On day one I begin by having students create an Interactive Notebook page in their reading notebooks. They will use this as a guide throughout the week! I use THIS one.
Tips for interactive notebook: It always takes WAY TOO long for coloring and cutting. I have to set a timer for my kiddos. I’ll usually put about 7 minutes up. They know at 2 minutes, they should be cutting, and at 1 minute they should be glueing.
We also watch the Flocabulary video on inferencing. I always stop the video as we go and ask the students questions and have them make inferences along the way.
We ended our lesson with exit tickets. I like to make quick google form quizzes with task cards I’ve purchased from TPT! Today I used these for todays lesson. For more information about how I use exit tickets, click HERE.
This afternoon I also gave these Mystery Mail envelopes and letters to staff members at our school! They will be writing an anonymous letter to our class, and will be sending three items that represent themselves with the letter. I chose to give them to the art teacher, librarian, assistant principal, computer teacher, and lunch lady. I thought that each one of these staff members would have at least one item that we could make some really GOOD inferences about! I set this up this morning (below), so now we are just waiting to receive our letters and infer who wrote each one!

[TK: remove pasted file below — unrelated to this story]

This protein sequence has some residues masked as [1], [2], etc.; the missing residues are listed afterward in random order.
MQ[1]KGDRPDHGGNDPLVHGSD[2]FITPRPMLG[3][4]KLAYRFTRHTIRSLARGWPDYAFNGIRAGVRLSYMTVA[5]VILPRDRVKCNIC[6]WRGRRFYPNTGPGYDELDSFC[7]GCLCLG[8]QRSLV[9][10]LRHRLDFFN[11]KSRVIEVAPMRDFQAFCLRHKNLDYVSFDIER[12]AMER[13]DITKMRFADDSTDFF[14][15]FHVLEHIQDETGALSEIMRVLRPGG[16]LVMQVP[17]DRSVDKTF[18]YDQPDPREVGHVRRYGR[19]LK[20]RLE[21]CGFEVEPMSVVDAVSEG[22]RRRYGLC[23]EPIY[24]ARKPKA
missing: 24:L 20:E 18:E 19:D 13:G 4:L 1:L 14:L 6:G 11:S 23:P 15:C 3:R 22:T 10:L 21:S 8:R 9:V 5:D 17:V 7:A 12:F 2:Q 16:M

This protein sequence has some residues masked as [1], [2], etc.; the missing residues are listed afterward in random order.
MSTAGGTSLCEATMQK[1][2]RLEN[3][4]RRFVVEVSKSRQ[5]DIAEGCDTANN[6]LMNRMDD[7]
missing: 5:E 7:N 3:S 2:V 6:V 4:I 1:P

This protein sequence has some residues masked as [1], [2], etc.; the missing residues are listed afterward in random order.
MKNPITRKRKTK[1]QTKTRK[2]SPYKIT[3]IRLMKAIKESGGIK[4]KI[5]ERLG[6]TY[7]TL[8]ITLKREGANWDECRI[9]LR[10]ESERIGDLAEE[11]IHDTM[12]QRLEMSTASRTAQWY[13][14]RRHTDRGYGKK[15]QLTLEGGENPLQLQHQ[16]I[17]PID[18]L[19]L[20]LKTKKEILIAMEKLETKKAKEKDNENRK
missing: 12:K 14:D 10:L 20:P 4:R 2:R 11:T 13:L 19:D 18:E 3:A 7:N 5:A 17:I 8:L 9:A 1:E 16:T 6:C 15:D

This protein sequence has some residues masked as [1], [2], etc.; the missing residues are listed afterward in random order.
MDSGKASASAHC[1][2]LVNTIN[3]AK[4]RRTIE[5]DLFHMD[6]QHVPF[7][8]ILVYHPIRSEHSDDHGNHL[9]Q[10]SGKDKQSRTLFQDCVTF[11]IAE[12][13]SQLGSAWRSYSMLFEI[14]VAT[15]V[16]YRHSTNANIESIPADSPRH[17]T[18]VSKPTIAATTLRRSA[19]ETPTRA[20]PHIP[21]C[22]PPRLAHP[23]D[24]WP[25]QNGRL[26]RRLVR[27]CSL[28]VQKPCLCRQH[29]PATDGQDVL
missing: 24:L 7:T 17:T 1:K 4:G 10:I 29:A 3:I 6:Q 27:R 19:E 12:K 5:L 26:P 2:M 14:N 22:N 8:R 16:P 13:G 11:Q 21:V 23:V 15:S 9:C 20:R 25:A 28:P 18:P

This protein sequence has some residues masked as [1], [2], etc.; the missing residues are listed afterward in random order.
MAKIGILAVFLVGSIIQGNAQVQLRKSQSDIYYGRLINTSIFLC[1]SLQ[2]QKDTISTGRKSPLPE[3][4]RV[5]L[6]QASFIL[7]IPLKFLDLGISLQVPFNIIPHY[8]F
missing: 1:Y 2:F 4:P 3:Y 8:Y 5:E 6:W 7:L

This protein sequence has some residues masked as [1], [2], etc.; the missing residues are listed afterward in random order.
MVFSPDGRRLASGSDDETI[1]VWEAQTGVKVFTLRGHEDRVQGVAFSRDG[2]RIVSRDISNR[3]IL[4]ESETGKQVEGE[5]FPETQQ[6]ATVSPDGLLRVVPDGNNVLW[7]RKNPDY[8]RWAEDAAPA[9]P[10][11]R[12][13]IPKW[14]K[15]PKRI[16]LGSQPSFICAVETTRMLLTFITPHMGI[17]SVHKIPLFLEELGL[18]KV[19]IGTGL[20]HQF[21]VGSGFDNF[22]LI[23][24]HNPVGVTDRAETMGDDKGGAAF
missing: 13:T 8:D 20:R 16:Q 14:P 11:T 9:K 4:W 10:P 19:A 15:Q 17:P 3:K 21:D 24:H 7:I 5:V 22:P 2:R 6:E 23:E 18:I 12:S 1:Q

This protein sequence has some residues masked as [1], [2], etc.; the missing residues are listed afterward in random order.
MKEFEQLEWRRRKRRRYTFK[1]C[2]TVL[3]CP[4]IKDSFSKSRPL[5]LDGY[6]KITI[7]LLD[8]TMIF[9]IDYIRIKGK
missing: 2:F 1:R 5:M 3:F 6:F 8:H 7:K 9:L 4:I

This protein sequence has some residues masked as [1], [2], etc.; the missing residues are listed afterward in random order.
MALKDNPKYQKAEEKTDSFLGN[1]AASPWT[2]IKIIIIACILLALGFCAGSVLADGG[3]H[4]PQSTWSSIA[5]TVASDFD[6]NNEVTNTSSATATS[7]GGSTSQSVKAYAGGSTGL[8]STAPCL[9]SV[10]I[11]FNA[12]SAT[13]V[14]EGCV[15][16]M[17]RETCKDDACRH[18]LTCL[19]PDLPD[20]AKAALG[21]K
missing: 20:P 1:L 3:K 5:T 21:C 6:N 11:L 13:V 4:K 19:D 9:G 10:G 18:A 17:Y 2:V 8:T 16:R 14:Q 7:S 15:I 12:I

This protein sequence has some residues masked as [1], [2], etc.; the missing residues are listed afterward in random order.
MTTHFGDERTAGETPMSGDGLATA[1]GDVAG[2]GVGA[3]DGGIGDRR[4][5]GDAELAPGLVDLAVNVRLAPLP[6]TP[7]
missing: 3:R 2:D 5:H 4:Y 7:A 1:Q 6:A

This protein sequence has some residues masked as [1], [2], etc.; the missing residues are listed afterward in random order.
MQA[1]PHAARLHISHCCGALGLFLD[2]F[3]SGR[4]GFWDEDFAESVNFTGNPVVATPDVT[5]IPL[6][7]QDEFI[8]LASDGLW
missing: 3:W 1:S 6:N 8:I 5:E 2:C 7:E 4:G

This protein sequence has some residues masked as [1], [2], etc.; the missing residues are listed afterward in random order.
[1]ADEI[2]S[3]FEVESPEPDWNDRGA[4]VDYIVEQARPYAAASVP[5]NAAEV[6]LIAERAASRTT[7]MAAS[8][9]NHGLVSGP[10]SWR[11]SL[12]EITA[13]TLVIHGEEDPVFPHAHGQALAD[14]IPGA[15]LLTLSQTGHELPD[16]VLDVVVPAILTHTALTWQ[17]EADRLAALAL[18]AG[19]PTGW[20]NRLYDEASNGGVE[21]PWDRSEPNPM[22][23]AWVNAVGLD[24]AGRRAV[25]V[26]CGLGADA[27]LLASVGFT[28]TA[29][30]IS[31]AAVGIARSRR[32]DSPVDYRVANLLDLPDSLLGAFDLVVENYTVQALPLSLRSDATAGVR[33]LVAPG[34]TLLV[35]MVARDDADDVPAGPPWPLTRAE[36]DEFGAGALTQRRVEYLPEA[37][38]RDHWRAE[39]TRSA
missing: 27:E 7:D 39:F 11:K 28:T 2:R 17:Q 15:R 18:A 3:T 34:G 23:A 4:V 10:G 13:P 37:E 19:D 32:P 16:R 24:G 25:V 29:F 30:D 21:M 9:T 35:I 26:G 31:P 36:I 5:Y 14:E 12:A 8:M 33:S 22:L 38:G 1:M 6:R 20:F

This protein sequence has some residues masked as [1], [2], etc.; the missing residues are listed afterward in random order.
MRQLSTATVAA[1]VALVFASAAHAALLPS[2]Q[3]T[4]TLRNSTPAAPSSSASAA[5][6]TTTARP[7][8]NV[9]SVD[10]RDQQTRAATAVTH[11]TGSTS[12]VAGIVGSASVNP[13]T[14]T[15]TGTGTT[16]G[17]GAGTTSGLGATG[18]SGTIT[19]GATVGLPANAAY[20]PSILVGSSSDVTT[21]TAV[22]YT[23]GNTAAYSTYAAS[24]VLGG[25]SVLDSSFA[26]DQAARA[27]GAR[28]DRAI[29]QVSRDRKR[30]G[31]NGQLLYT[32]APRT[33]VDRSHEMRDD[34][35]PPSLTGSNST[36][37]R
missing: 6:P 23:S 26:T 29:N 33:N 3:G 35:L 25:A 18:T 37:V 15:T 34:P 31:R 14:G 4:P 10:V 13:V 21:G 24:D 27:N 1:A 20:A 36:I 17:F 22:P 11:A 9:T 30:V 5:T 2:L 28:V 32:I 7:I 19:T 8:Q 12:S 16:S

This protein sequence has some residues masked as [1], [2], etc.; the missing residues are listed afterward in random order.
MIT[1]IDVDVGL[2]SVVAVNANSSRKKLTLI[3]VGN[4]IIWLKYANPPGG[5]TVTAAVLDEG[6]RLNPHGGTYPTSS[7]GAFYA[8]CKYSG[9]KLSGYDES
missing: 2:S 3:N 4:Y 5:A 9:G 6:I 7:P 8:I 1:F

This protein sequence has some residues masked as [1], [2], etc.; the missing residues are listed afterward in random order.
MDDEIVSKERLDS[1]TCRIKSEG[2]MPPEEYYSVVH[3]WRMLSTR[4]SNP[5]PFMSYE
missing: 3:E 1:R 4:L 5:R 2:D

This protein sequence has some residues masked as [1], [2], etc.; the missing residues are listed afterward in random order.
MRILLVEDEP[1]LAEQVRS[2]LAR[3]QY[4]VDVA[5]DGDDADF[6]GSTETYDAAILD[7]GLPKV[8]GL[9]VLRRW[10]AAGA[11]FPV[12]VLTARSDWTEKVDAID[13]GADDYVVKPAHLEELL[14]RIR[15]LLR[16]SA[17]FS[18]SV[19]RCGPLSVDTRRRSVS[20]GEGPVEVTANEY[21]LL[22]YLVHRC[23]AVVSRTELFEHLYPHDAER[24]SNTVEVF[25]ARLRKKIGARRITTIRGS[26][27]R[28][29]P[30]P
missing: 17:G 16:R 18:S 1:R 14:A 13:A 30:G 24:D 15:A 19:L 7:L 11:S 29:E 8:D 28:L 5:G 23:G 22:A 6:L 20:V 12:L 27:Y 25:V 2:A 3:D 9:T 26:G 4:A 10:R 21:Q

Today we started our lesson by viewing the Inferencing Flocabulary video again. I also pulled up the exit tickets from the previous day and we went over each answer as a class.
Next, students made inferences about ME based off of what was in my “teacher bag!” I preloaded my bag with good items like keys, coffee cup, Chickfila bag, Paci, and planner. As I pulled each item out of my bag we talked about what we inferred about Mrs. Neal based on those items. I tried to get them to think
deep. For example, for the keys: Mrs. Neal has a car (obvious answer), but she also has a drivers license (deeper answer), she is at least 16 years old (even deeper answer). You can find a lesson guide and more by click HERE. These are the items I used:
Finally students got to work independently by creating a “What’s in my Backpack?” page (also included in the link above). They were to draw at least 3-4 items that represents them in their backpack. I had to remind my students that we are not drawing what is actually in our backpack…..we are drawing items that represent US….these items can be anything. Some of my students chose to draw items like a binder or a pencil pouch. In the future, I want to stress the importance of choosing better items! If someone were looking at our “backpack” we WANT them to be able to figure out who we are (what sport do you play, do you have any pets, do you cheer for a specific sports team, etc). I must add that we did NOT fill out our name or the bottom portion of the backpack drawing page until the very end! We made sure to spread out around the room while working on these, so that no-one saw other papers! I collected each one, mixed them up, and placed each page on a desk. Students became detectives and visited each backpack. They made a list of items in the backpack, inferred what each item meant or represented, and then inferred which classmate the backpack belonged to! This is the sheet they used to investigate each others backpack: